Human prehistory in North America is most commonly believed to begin with the great nomadic migration over Beringia, a land bridge between eastern Siberia and Alaska that came into existence roughly 25,000 years ago, when the Wisconsin glaciation had locked away enough of the world's water to lower eustatic sea levels by over 60 metres. Also known as the Bering land bridge, Beringia escaped glaciation along with Alaska because the dominant southwesterly winds had already lost their moisture over the glaciation further south. Beringia extended over most of the width of the modern Bering Sea, and is generally believed to have remained in existence for several thousand years.
The native peoples of North America can be genetically traced to some 70 founding tribes. The native peoples of North America still show a strong common genetic heritage with the native peoples of eastern Asia, with the northernmost Inuit tribes having the strongest genetic and linguistic links with the native peoples of eastern Siberia.
Existing glaciation, along with the dominant north-south geographic features of the region, strongly influenced subsequent migrations into first easterly and then banded southerly movement which reached as far south as Central America. In North America, Pacific coastal nations from Alaska to Central America quickly became genetically distinct from native cultures on the east side of the continental divide. The earliest known North American artifacts date back to 12,000 BCE, only about five millennia after the height of the of the Pleistocene Ice Age; however, much of the early evidence for human occupation may have been eradicated by rising sea levels. The Clovis big game hunting culture, named for a distinctive spearpoint style originally found at Clovis, New Mexico, is usually considered the earliest and most widely distributed identifiable culture of North America, and may even have populated parts of South America. One alternate model posits a single, small pre-Clovis southerly migration along an ice-free corridor at the continental divide.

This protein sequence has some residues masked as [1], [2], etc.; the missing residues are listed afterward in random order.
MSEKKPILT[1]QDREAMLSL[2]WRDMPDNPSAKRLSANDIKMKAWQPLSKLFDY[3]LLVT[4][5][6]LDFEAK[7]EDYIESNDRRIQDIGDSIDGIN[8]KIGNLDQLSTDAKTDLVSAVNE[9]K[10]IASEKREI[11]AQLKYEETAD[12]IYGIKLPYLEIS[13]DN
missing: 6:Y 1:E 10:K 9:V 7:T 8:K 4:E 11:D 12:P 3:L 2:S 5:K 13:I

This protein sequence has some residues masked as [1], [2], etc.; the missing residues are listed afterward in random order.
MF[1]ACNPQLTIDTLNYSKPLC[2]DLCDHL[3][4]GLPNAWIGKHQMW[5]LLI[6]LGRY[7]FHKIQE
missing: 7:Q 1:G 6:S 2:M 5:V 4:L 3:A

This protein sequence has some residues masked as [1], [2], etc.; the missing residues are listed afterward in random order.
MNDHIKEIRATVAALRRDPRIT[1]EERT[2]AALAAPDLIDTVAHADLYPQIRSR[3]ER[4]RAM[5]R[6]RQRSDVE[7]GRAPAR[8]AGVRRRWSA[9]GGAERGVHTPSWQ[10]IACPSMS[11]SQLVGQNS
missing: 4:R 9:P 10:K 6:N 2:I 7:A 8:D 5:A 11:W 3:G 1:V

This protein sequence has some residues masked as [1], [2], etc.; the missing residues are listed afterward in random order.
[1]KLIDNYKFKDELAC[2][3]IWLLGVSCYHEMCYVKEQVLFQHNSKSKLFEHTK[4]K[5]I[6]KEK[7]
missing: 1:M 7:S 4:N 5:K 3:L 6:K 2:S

South American prehistory and native diversity and genetics does not fully match the pattern of North American migration, and may even include independent Pacific colonisation. A detailed examination of South American prehistory lies outside the scope of this article.
In North America, aboriginal culture evolution is generally divided into five stages: Lithic, Archaic, Formative, Classic, and Post-Classic (Willey and Phillips, 1958). More specific and accurate regional and chronological division has since been developed, but the broad stages still serve for an overview.
The Lithic stage, dating back from Bering migration through to around 8000 BCE, is typified by nomadic hunter-gatherer cultures with big game hunting adaptation. Its representative culture is the Clovis culture, although it also includes the Paleo-Indian and Folsom groups.
Dating to about 1000 BCE, the Archaic stage covers those cultures which have developed an increasing reliance on the gathering aspect of food supply, even to the point of developing a nomadic agriculture. The smaller stone tools associated with harvest are typical of these cultures.
The Formative state is associated with stabilised, village-based agricultural cultivation, with many cultures having developed basic irrigation techniques. Geographically, its relics are most frequently found among tribes in a broad swath along the Mississippi River valley through Florida, Texas, and parts of Mexico. It dates approximately to 500 CE.
The so-called North American "early civilisations" dating between 500 and 1200 CE are considered to be part of the Classic stage. Best known among these are the Toltec and early Maya.
Finally, the Post-Classic stage, dating from 1200 CE until European colonisation, included the great civilisations of central and the northern parts of South America, as well as such governmental bodies as the North American Iroquois Nation.